Tillinghast Tort System Cost Study Under Fire

January 18, 2005

National consumer groups are criticizing a leading consulting firm’s annual study of U.S. tort system costs, claiming the report “has nothing to do with the costs of litigation, courts or the legal system.”

The report under fire, “Trends and Findings on the Cost of the U.S. Tort System,” is produced annually by Tillinghast-Towers Perrin, an insurance industry-consulting firm.

J. Robert Hunter, director of insurance for the Consumer Federation of America and co-founder of Americans for Insurance Reform, said, “Tillinghast’s numbers are wrong and are entirely inappropriate for demonstrating either total costs of the U.S. tort system, or cost trends over time. Policymakers and opinion leaders should consider these figures highly unreliable.”

Tillinghast’s latest report put tort system costs at $246 billion, which Hunter says is a “widely-inflated” figure because it is based on insurance industry administrative and claims costs that are not part of any tort claims.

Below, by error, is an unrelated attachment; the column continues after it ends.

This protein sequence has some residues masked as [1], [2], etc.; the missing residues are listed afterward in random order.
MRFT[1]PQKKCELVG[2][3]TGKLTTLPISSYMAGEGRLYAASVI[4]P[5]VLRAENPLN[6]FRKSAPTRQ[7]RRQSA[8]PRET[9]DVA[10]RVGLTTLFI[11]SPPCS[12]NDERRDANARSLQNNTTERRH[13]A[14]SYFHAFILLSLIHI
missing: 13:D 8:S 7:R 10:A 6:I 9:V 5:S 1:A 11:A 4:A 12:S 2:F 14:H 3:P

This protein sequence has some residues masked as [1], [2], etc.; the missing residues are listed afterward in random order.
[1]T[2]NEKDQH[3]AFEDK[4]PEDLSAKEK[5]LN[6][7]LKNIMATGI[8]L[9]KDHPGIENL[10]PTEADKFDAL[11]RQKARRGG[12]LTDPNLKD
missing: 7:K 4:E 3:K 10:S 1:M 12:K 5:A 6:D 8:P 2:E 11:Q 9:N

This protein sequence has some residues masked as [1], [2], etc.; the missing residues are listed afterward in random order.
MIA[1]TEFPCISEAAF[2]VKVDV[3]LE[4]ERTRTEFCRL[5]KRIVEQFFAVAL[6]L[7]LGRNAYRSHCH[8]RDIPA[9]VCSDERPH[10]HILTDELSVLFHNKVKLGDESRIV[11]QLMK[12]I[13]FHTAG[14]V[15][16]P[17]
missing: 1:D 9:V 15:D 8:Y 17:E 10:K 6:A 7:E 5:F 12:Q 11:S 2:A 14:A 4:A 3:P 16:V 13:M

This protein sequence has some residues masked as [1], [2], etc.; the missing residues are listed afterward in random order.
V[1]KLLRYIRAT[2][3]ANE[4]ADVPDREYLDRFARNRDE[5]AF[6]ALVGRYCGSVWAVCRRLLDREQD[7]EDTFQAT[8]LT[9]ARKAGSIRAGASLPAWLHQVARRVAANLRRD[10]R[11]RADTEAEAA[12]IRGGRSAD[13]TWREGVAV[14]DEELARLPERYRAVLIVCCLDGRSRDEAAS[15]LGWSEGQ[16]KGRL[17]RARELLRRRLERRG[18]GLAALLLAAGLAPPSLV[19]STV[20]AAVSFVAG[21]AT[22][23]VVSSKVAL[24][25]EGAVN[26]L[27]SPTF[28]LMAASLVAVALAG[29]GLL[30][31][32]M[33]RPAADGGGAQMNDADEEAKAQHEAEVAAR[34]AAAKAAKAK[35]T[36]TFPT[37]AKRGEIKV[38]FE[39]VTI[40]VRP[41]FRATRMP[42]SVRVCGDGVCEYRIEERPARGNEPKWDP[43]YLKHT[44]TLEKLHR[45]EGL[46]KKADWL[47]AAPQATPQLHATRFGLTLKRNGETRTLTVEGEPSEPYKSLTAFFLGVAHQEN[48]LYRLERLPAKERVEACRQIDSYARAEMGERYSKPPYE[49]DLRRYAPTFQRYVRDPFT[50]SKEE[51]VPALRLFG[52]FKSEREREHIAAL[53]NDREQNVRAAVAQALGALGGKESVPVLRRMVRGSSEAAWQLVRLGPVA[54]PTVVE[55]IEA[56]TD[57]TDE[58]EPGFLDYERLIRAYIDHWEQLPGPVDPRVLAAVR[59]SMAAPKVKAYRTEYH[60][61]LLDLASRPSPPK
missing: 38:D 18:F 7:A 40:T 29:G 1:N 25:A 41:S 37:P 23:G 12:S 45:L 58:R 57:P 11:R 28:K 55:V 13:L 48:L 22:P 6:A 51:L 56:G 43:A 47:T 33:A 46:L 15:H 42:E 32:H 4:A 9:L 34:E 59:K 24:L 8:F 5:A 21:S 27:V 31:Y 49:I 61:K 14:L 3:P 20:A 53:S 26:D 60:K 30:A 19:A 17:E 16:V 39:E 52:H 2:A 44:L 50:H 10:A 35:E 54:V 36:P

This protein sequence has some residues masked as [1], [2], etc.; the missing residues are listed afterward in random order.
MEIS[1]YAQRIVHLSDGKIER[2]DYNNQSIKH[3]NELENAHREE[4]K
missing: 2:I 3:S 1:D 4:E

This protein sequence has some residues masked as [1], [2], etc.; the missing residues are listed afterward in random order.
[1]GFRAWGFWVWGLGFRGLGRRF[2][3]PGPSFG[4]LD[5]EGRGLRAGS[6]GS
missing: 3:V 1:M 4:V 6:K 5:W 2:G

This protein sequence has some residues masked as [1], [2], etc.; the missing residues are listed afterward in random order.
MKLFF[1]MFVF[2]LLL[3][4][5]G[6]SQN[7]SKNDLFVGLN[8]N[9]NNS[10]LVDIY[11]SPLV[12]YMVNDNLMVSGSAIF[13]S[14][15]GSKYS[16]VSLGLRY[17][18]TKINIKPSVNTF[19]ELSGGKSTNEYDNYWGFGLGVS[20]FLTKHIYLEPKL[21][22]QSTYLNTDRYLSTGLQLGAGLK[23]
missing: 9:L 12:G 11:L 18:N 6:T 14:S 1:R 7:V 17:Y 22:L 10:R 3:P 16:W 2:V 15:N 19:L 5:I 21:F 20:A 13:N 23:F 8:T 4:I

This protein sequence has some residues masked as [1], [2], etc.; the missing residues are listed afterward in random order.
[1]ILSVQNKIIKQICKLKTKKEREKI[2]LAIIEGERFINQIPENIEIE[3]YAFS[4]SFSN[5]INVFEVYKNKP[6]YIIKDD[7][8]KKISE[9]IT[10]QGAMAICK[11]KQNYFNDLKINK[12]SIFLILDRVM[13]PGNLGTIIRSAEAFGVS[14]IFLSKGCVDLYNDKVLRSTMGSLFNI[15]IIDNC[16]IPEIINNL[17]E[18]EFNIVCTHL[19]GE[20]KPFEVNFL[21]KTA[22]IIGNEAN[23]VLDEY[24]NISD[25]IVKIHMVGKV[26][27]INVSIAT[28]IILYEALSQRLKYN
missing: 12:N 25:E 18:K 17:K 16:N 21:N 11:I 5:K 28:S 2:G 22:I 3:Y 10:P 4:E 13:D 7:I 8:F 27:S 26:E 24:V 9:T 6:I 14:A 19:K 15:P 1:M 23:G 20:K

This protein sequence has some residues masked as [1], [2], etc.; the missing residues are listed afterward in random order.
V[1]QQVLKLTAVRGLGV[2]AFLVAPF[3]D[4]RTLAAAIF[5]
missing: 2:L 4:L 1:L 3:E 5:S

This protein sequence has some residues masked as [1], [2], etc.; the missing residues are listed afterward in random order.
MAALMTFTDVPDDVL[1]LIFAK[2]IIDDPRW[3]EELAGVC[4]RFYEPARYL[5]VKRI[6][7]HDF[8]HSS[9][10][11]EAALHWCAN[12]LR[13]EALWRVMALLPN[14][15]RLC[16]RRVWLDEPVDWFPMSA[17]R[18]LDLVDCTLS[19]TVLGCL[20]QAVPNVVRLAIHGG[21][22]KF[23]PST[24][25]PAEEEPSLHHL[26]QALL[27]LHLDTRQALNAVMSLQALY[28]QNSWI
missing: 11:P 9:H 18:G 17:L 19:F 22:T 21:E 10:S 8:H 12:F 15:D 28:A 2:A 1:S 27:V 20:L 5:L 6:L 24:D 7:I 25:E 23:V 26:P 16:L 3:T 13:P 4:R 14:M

According to the critics, the latest Tillinghast report includes a disclaimer that “the costs tabulated in this study are not a reflection of litigated claims or of the legal system.”

Tillinghast also notes, “Our inclusion of such costs has been questioned since those costs are not directly related to the disposition of specific tort claims. We take no position on the efficiency of the insurance industry’s administrative expenses.”

The consumer groups maintain that Tillinghast has never examined jury verdicts, settlements, lawyers’ fees or any costs that might be considered part of the legal system. Indeed, the study even includes insurance claims “with no suits filed.”

The study’s figures have been used by business groups and politicians, including President Bush, as evidence that costs of the system are too high.

Joanne Doroshow, executive director for the Center for Justice & Democracy, stated, “Tillinghast’s figures are so misleading that they are completely irrelevant to any discussion of the civil justice system.”

For further information see http://centerjd.org

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